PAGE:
Air pollution in city takes alarming turn
Air pollution in the capital has taken an alarming turn, posing serious health problems for city dwellers.
Things get worse in dry season as air, thick with particulates, becomes a prevalent cause of chest and respiratory diseases, say health experts.
According to some sources of Department of Environment (DoE), the density of airborne particulate matter (PM) has reached 247 micrograms per cubic meter (mcm) in Dhaka which is nearly five times the acceptable level of 50 PM per mcm set by the National Ambient Air Quality Standard (NAAQS) of Bangladesh.
Although there is no definite study, doctors suggest exposure to such a volume of air pollution may cause premature deaths and also various diseases including pulmonary, respiratory and neurological illnesses.
This air pollutant also has an adverse effect on all other life forms including plants. Cost of maintaining building structures in the urban areas also rises significantly due to such air pollution.
Doctors at the National Institute of Diseases of Chest and Hospital (NIDCH) in Mohakhali said number of patients soars at the very onset of the dry season and continues till the monsoon rain arrives.
NIDCH Director and Professor Dr Mirza Mohammad Hiron told The Daily Star that the number of patients with different chest and respiratory diseases is on the rise.
"We have thousands of patients treated during dry season for diseases triggered by allergic reactions, which strongly suggests it is related to exposure to pollution," Hiron said.
Airborne particulates are considered more harmful when they are 10 micrometers or smaller in diameter and in Dhaka the density of PM which is 2.5 micrometers or smaller has been found to be 9 times higher than the NAAQS recommendation.
Ambient air in the city becomes extremely polluted between October and March every year when rain is scarce and when thousands of brick kilns become operational, burning used automobile and rickshaw tyres, low grade coal and in many cases fuel-wood.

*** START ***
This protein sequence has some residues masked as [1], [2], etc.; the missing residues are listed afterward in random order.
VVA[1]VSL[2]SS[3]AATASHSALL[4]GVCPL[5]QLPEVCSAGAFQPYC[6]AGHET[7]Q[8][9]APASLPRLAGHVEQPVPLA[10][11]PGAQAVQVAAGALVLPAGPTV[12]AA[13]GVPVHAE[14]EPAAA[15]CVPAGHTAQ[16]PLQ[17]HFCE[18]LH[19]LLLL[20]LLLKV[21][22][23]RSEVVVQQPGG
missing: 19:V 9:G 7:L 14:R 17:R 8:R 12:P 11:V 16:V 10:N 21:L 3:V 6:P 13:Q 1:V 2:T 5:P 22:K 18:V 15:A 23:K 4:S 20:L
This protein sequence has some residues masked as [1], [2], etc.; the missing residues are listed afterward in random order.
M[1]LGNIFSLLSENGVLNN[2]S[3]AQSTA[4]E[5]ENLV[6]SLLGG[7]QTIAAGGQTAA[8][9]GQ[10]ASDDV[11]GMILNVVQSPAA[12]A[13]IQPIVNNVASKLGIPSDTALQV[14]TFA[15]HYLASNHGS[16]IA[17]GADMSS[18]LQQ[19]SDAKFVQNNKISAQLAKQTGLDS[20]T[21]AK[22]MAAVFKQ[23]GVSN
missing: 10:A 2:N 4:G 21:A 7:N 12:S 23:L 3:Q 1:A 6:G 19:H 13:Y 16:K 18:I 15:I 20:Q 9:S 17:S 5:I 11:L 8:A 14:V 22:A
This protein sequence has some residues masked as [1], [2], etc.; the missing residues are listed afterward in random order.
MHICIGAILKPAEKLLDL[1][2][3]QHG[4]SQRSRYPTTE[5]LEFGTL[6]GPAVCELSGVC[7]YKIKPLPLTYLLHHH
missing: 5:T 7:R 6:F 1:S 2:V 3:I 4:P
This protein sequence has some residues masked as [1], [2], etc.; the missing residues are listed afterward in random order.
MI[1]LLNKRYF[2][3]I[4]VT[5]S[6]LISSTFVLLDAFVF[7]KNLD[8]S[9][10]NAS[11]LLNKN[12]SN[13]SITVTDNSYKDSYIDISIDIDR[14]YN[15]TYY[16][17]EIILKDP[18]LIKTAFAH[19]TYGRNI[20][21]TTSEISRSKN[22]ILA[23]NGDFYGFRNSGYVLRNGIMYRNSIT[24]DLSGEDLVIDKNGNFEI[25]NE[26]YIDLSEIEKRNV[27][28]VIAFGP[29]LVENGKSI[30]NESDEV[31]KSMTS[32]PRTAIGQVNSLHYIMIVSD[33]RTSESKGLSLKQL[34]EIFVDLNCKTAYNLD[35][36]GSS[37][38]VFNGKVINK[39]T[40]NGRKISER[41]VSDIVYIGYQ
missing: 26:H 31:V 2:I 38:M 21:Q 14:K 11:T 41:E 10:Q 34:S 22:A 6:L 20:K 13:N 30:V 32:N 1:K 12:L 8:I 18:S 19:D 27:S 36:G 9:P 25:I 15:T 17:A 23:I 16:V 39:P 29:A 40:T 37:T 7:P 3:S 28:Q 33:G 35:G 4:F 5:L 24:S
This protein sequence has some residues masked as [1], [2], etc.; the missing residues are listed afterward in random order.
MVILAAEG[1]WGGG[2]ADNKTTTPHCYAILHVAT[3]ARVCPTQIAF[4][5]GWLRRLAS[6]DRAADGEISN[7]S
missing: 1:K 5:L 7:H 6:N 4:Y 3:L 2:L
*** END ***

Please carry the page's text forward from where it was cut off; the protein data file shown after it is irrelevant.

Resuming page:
"Our study shows that during 120 days of the dry season the ambient air pollution remains very consistent in the city air," said a researcher of the Air Quality Management Project that ended in 2008.
He said in addition to brick kilns, old buses, fleets of trucks and thousands of other poorly serviced vehicles contribute highly to the pollution. Moreover, dust from roads and construction sites and toxic fumes from industrial sites turn the air quality scenario even worse.
"The first thing we have to do is to ban these old buses and trucks from entering the city. The old buses engaged in city services must immediately be replaced by larger environment friendly buses," said the former AQMP official requesting anonymity.
World Health Organisation (WHO) air quality guidelines of 2005 however recommend a maximum acceptable PM level of 20mcm compared to Bangladesh standard of 50. Cities with 70mcm are considered highly polluted. Airborne lead is the worst of the harmful PMs.
Meanwhile, government's initiative to borrow $62.2 million from the World Bank for Clean Air and Sustainable Environment Project (CASE) brings some relief among environment activists.
The project, which was launched in October 2009 and lasts until December 2014, mainly aims at addressing various aspects of city's transportation sector and also to modernise the brick kilns to reduce pollution.
DoE and Dhaka City Corporation will jointly implement the project.
A CASE official at the DoE office in Agargaon said under the project the 100 years old technology of brick burning would be replaced by modern methods.